One son of David Goberman drowned as a teenager in a small lake, which was right on our street. The second son, Evel Goberman (Evel and my grandmother Liza were twins born in 1906), went through the whole war, he was drafted into the army back in 1939. In the rank of captain, he was a political instructor, deputy commander of the 1st tank battalion of the 20th tank brigade of the First Belorussian Front. He took part in the liberation of Belarus, had many decorations and medals.
Evel Davidovich Goberman, brother of Liza Davidovna Kanonik (Goberman)
After the war, Evel, his wife Fira and their three children, the eldest son Vova, the middle Felix and the youngest daughter Sofa lived on our street Pakgauznaya, at number 4. But in the mid-50’s Evel Goberman, among the thirty-thousand Communists, was sent to work as chairman of the Soviet Belarus collective farm in the Kletsk district of the Minsk region. Being a very intelligent person and a good manager, Evel Goberman brought this weak and lagging collective farm to the front in the agriculture of Belarus. He received the right to annually present the achievements of Belarus agriculture at VDNH in Moscow, where prizes and medals were constantly awarded to the collective farms.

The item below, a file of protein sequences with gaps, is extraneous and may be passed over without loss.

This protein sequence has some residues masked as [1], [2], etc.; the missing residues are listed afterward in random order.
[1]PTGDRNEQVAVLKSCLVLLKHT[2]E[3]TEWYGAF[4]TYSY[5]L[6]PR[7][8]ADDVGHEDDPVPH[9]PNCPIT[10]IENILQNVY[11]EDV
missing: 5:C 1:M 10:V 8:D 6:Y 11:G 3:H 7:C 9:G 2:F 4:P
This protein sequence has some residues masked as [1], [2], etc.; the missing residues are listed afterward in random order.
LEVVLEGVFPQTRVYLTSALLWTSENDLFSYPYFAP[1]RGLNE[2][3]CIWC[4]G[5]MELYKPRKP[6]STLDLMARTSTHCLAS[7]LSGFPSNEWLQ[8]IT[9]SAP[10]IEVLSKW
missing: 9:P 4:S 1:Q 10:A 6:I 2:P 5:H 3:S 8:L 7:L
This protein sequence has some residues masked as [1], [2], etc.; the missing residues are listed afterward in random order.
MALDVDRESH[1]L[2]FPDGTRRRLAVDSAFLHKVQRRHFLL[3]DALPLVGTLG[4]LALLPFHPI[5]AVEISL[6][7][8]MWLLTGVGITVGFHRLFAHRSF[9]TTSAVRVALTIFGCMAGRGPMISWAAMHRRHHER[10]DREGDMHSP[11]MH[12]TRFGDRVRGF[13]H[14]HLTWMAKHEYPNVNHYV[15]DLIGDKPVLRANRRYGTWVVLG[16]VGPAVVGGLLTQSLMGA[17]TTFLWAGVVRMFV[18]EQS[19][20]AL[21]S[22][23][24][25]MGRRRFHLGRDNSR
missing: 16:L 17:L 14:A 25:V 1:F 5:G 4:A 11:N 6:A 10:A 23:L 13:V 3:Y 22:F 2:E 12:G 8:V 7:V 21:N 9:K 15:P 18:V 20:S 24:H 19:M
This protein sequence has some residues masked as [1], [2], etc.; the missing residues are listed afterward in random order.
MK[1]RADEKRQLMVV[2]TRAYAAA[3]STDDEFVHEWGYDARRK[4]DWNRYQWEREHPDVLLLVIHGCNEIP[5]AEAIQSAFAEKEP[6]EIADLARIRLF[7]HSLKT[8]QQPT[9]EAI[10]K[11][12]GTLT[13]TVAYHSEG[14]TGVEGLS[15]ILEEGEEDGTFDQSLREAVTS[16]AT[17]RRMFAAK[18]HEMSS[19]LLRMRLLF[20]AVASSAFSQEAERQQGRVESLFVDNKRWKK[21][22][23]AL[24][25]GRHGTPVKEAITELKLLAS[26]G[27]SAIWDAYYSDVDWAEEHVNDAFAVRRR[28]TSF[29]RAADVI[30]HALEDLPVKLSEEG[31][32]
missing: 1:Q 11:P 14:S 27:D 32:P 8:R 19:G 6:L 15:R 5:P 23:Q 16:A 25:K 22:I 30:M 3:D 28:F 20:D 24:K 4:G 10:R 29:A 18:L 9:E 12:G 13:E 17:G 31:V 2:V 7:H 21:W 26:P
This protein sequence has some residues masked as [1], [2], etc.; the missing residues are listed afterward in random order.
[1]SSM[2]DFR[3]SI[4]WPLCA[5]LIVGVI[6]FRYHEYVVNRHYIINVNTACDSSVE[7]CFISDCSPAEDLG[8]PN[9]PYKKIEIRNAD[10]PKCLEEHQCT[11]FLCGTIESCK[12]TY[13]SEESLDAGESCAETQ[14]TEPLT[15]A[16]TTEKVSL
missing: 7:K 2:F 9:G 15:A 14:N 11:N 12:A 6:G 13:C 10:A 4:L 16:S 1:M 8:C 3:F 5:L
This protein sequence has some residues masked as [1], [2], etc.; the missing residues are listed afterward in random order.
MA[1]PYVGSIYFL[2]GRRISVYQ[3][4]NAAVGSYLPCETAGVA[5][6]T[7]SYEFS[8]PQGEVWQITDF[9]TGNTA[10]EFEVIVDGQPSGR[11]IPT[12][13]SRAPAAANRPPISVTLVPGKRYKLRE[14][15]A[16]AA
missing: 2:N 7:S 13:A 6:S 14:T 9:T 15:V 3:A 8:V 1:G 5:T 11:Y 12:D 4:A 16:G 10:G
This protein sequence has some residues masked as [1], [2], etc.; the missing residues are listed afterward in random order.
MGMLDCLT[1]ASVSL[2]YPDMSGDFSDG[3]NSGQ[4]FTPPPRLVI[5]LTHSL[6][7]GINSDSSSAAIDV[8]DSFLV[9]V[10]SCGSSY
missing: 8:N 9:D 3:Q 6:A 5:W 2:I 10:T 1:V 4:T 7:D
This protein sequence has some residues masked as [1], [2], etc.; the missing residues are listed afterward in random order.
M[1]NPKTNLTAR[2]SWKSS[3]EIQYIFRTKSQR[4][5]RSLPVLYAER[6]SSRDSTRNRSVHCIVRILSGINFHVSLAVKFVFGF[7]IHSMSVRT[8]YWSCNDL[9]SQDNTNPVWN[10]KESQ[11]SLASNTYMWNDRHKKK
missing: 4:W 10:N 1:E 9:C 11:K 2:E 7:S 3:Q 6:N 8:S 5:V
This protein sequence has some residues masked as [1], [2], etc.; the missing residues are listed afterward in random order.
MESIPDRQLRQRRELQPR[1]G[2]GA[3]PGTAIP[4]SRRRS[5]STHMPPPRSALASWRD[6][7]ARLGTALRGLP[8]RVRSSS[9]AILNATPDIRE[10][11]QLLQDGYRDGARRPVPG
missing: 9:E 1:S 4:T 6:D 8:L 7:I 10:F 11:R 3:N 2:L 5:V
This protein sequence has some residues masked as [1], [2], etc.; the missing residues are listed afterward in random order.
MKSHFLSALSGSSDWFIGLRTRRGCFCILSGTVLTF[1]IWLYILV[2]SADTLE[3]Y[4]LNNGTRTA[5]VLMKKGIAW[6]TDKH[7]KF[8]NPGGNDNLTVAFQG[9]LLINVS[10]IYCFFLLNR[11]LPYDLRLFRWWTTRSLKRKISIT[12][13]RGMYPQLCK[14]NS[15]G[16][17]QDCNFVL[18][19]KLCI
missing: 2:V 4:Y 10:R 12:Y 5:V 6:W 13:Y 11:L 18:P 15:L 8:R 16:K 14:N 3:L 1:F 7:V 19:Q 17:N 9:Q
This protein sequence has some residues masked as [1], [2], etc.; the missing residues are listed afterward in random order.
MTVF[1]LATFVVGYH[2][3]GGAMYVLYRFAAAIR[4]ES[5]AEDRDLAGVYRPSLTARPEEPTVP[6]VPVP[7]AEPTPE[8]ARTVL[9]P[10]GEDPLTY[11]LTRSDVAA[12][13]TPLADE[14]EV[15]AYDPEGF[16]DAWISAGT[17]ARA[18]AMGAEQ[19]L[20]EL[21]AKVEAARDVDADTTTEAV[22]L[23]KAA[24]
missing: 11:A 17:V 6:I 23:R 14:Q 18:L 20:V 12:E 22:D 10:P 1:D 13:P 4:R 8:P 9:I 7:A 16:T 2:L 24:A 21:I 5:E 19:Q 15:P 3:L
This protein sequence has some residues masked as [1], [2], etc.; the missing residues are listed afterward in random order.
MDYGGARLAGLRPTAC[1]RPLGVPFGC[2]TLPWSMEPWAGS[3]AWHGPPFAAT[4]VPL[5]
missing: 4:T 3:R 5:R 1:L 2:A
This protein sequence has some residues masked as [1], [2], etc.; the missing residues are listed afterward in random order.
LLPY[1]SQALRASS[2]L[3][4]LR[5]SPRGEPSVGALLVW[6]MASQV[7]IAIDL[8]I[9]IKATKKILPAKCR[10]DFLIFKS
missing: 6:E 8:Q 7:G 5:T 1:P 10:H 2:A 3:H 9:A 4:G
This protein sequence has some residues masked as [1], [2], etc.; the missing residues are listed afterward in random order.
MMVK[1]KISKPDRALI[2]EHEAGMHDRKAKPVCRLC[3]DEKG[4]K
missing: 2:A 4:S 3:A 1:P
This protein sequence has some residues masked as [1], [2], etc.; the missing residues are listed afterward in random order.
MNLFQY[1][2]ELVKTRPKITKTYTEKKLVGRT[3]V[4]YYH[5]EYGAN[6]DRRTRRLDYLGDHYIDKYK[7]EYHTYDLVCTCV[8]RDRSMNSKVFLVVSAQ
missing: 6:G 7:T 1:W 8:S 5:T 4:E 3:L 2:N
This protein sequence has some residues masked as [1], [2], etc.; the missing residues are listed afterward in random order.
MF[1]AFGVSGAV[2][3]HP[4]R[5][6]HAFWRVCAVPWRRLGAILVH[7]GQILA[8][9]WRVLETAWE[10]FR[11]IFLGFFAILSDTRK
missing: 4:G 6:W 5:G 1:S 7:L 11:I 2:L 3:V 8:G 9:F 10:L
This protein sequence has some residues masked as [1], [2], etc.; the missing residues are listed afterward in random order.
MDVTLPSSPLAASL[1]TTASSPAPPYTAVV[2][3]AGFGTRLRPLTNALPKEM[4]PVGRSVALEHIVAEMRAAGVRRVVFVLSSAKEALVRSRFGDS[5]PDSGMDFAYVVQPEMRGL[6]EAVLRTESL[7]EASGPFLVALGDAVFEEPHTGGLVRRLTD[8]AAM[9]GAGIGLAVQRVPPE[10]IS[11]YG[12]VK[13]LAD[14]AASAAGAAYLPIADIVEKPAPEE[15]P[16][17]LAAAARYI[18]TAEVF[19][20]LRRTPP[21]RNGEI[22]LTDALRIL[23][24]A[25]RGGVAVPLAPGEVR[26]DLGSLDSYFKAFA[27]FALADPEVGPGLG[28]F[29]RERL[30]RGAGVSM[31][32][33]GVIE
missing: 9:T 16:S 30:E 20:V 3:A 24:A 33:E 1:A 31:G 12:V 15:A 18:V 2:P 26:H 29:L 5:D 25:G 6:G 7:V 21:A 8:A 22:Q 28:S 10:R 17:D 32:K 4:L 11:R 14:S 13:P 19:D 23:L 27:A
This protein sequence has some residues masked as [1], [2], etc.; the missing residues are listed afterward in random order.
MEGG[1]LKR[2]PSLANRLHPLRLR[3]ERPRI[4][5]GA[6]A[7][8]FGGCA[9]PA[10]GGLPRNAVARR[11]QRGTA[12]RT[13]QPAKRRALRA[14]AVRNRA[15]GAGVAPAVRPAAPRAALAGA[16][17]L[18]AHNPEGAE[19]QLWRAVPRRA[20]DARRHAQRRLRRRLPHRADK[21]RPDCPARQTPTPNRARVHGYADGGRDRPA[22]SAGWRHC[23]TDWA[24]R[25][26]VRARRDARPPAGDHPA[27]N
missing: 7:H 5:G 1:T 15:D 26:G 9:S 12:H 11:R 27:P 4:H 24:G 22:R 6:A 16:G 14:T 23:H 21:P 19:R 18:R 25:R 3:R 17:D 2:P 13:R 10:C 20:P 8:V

After five years as collective farm chairman, Evel Goberman returned to Minsk and was appointed director of the Minsk brush factory, where he worked for many years until his retirement. Evel Goberman died in Minsk in 1979.
One of the four daughters of David Goberman, Lyuba, was married to a border guard officer, Izossim (Zussya) Shmotkin, they lived at the Domachevo outpost near Brest. Lyuba with her young daughter Esmeralda on the first day of the war managed to evacuate with the other wives of the officers. But they could not go far; the car was bombed near Minsk. Locals declared to the Germans that she was Jewish and the wife of a border guard officer, and she and her daughter were shot. And that same border guard officer, Izossim Shmotkin, returned from the war with the rank of major. Having raised a new family, he lived next door to us at Grushevka, in house No. 48. He and his wife Ida had two children, the eldest son Lenya and daughter Olga, with whom I studied in the same class at school No. 3.